Our research group works on structure, function and structure-function relationship of biomolecules and materials using advanced computational chemistry methods. The employed computational chemistry techniques are Quantum Mechanics (QM), atomistic and Coarse Grained (CG) Molecular Dynamics (MD) simulations, Brownian Dynamics (BD) simulations combining Quantum Mechanics/Molecular Mechanics (QM/MM) descriptions. Moreover, we use experimental methods to verify our computational results.
Interaction of viruses with materials
This project uses advanced computational chemistry tools to predict the interaction of enveloped viruses with surfaces, and determine the impact of the different properties of the surfaces in their interactions with the virus. MAT4COVID as part of this project has been funded by European Union.
This project is meant to understand the mechanism underlying the extraordinary properties offered by nano-particles and therefore help guide the experiments using computational chemistry methods. Particular attention will be given to explore the interfacial properties between the NP and the surrounding polymer.
Thermodynamics stability and structure-function relationship of beta-lactoglobulin (BLG)
The protein β-lactoglobulin (BLG) is the major protein of whey ruminant milk and it is a member of the family so-called lipocalins. Its ease of purification and importance in the food industry explain in part the huge amount of literature pertaining to it. BLG is a small globular protein with well-known structure. In order for the protein to become biologically active, it must fold and adopt one of an enormous number of possible conformations. In series of relevant studies, the structural changes and function of BLG were investigated in the presence of series of ionic surfactants and natural ligands using experimental (UV-Vis, FT-IR, CD and Fluorescence spectroscopy) and computational (molecular docking, MD simulation and QM/MM) methods. Comparison of the results of these studies paves the way for the determination of some aspects of the structure–function relationship of BLG in different conditions. Also, the obtained information can be useful in the application of the surfactants in dairy food industry. This may also give some guidance as to what could be expected during interactions of charged and neutral lipids with BLG. Furthermore, finding new biologically active ligands to bind BLG is very important, and not only can contribute to a better understanding of the molecular properties of this protein, but also might pave the way for future studies about the transport of drugs to biological sites.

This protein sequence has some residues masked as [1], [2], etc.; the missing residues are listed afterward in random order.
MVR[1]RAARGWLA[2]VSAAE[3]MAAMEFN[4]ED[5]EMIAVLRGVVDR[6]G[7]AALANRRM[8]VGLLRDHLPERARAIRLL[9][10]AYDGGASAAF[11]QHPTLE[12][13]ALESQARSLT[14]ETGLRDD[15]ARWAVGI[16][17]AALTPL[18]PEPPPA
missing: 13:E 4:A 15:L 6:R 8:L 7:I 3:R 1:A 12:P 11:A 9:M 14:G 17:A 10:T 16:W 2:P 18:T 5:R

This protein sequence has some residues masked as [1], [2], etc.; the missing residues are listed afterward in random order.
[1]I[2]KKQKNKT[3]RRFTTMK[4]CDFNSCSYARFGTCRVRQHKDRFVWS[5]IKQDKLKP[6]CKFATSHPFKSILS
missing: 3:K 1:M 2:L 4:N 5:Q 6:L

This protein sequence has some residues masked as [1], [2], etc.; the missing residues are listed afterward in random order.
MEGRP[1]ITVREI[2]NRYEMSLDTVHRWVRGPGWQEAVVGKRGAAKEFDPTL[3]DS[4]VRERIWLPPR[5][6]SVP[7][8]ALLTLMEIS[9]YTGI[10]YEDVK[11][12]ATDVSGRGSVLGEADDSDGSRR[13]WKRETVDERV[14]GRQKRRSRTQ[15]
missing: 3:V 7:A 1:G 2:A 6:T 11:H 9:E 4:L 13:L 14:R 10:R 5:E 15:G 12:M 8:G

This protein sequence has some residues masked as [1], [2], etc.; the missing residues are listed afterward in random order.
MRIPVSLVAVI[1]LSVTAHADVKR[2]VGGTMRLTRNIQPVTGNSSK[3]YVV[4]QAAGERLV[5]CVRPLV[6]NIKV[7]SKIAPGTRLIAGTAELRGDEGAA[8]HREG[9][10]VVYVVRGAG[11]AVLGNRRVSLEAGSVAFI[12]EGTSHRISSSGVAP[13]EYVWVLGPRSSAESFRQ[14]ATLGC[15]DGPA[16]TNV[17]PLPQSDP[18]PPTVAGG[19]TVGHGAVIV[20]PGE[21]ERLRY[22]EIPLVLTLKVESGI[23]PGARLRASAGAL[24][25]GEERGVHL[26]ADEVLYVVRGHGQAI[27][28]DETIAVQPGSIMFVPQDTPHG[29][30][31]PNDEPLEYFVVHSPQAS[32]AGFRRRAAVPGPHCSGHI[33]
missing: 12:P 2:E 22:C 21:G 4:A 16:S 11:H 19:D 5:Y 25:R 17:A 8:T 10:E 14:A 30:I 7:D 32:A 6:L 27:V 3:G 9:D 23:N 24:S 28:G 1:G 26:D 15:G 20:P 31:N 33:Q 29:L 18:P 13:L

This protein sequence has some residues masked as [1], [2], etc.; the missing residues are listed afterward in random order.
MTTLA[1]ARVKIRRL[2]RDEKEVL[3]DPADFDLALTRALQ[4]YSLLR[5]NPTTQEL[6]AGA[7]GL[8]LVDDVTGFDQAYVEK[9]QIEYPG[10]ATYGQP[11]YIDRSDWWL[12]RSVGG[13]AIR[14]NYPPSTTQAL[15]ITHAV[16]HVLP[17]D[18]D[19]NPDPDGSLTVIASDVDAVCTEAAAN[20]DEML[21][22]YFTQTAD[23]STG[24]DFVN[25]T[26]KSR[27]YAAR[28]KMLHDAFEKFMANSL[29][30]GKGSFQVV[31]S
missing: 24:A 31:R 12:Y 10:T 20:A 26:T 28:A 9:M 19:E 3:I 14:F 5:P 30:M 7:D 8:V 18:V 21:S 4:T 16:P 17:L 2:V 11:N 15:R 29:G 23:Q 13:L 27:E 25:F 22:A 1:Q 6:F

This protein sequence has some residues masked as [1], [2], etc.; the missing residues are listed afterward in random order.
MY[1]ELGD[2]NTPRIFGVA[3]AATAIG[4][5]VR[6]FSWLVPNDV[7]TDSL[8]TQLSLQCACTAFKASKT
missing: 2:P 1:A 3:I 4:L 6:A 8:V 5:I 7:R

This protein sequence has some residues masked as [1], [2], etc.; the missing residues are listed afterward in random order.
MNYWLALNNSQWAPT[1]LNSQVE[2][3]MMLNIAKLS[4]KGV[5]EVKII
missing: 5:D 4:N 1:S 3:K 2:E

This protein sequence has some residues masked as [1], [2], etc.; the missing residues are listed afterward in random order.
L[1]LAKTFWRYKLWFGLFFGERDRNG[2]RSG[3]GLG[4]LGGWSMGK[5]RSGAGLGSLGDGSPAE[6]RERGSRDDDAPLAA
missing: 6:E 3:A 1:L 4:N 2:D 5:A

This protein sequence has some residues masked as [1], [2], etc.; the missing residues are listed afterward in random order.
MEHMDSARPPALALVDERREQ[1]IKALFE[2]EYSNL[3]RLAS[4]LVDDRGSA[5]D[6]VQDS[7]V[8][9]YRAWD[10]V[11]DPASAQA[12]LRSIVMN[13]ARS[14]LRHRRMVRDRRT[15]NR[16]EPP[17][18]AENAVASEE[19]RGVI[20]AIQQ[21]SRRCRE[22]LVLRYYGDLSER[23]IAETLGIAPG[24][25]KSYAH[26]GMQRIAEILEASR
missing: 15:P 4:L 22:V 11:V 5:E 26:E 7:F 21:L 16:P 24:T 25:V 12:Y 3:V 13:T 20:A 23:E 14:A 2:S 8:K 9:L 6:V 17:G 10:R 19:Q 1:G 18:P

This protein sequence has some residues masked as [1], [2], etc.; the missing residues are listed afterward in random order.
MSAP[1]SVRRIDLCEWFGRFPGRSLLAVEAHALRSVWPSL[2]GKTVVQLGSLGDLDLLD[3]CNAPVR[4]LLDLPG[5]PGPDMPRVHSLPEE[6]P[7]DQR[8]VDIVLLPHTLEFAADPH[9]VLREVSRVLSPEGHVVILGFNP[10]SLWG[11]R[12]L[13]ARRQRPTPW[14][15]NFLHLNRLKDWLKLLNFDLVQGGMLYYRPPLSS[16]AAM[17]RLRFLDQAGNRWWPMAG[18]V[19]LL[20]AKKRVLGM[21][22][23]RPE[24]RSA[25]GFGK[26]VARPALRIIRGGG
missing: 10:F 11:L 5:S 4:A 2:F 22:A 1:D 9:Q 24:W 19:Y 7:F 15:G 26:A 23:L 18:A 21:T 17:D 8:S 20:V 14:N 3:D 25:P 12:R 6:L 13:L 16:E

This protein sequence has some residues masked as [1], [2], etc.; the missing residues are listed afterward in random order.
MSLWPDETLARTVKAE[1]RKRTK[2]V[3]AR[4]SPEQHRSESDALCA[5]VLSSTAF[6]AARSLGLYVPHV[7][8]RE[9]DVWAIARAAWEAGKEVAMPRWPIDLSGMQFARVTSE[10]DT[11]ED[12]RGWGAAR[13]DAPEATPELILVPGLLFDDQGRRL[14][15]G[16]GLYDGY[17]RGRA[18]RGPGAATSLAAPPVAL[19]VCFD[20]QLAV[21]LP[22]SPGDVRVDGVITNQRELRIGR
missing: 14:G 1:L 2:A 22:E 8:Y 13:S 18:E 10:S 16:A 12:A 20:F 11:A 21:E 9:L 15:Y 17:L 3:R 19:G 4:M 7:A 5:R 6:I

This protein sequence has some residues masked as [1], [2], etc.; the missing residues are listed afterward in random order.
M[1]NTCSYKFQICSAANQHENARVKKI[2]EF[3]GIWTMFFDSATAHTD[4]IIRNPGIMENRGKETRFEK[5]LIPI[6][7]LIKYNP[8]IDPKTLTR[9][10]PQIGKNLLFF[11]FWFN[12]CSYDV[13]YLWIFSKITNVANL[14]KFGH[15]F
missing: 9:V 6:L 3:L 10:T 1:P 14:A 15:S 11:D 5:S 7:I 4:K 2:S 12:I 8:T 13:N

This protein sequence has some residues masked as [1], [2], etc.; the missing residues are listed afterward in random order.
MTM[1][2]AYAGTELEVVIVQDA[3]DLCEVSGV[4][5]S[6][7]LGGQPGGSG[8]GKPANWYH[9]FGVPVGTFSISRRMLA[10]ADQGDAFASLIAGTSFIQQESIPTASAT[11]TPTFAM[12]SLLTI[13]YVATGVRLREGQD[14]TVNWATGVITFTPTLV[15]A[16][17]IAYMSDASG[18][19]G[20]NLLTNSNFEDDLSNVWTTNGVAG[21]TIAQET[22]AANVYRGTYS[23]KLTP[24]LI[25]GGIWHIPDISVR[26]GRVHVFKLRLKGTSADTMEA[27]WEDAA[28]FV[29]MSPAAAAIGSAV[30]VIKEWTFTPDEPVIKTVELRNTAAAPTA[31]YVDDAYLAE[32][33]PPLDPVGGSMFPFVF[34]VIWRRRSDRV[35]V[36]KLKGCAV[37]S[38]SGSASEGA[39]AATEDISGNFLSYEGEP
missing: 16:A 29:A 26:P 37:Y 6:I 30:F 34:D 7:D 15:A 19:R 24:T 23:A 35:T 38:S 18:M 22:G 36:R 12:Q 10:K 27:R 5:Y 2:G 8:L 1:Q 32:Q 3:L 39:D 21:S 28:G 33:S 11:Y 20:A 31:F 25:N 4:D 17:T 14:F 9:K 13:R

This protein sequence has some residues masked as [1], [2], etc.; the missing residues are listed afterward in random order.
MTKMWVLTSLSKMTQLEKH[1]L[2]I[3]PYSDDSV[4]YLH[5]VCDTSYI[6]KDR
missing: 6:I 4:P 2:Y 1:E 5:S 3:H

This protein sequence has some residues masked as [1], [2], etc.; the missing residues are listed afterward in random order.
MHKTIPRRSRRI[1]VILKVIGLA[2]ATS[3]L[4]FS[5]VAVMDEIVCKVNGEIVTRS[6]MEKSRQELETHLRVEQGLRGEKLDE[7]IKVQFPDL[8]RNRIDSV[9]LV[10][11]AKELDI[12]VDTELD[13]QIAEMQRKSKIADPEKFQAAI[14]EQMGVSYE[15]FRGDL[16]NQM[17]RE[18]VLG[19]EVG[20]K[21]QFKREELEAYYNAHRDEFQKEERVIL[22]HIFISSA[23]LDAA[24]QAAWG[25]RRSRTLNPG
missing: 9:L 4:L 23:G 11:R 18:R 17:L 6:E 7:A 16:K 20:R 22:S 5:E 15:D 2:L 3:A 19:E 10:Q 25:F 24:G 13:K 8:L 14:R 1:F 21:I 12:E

Natural ligand-loaded nanoparticles of beta-lactoglobulin (BLG)
Known as amphiphilic molecules, proteins are capable of incorporating target compounds via various approaches, including hydrophobic interaction, electrostatic attraction, hydrogen bonding, and van der Waals force. This characteristic enables protein nanoparticles to encapsulate nonpolar, polar or charged compounds. In addition, proteins exhibit superior biocompatibility and nutritional value in comparison with synthetic polymers. Because BLG is known for its remarkable resistance against pepsin and moderate digestibility by trypsin, its nanoparticles were anticipated to show controlled-release property, that is, minimal and maximal release in the stomach and small intestine, respectively.
Investigation of interfacial, mechanical, thermal and electrical properties of materials
Although there are many reports on alloys, studies on the relation between their atomic composition and their mechanical and thermodynamic properties, at the same time, are still missing. Given the enormous set of options in terms of alloying, it is impossible to perform experimental screening of all probable combinations in a reasonable timeframe. Hence, in the present study we use first-principles calculations to investigate the feasibility of forming and also the performance of the ternary alloys. The aim is to find an alloy with the optimum behavior. Furthermore, the mechanical, electrical and thermal properties are taken into consideration for the alloys and the H-alloys systems.
Novel metal-Schiff base complexes as anticancer agents and their interaction with biomacromolecules: multi experimental and computational studies
Schiff bases are compounds that fascinate a large number of chemists and biochemists due to their easy formation, high stability, their pharmacological properties and notably anticancer activity. Studying on synthesis, characterization and the interactions of these metal complexes with DNA or HSA is critical to design target specific, more efficient and less toxic drugs. Interaction of candidate drugs with these biomacromolecules were reflected using spectroscopic (fluorescence, UV–Vis, CD and etc.) and computational methods (molecular docking, molecular dynamics simulation and QM/MM)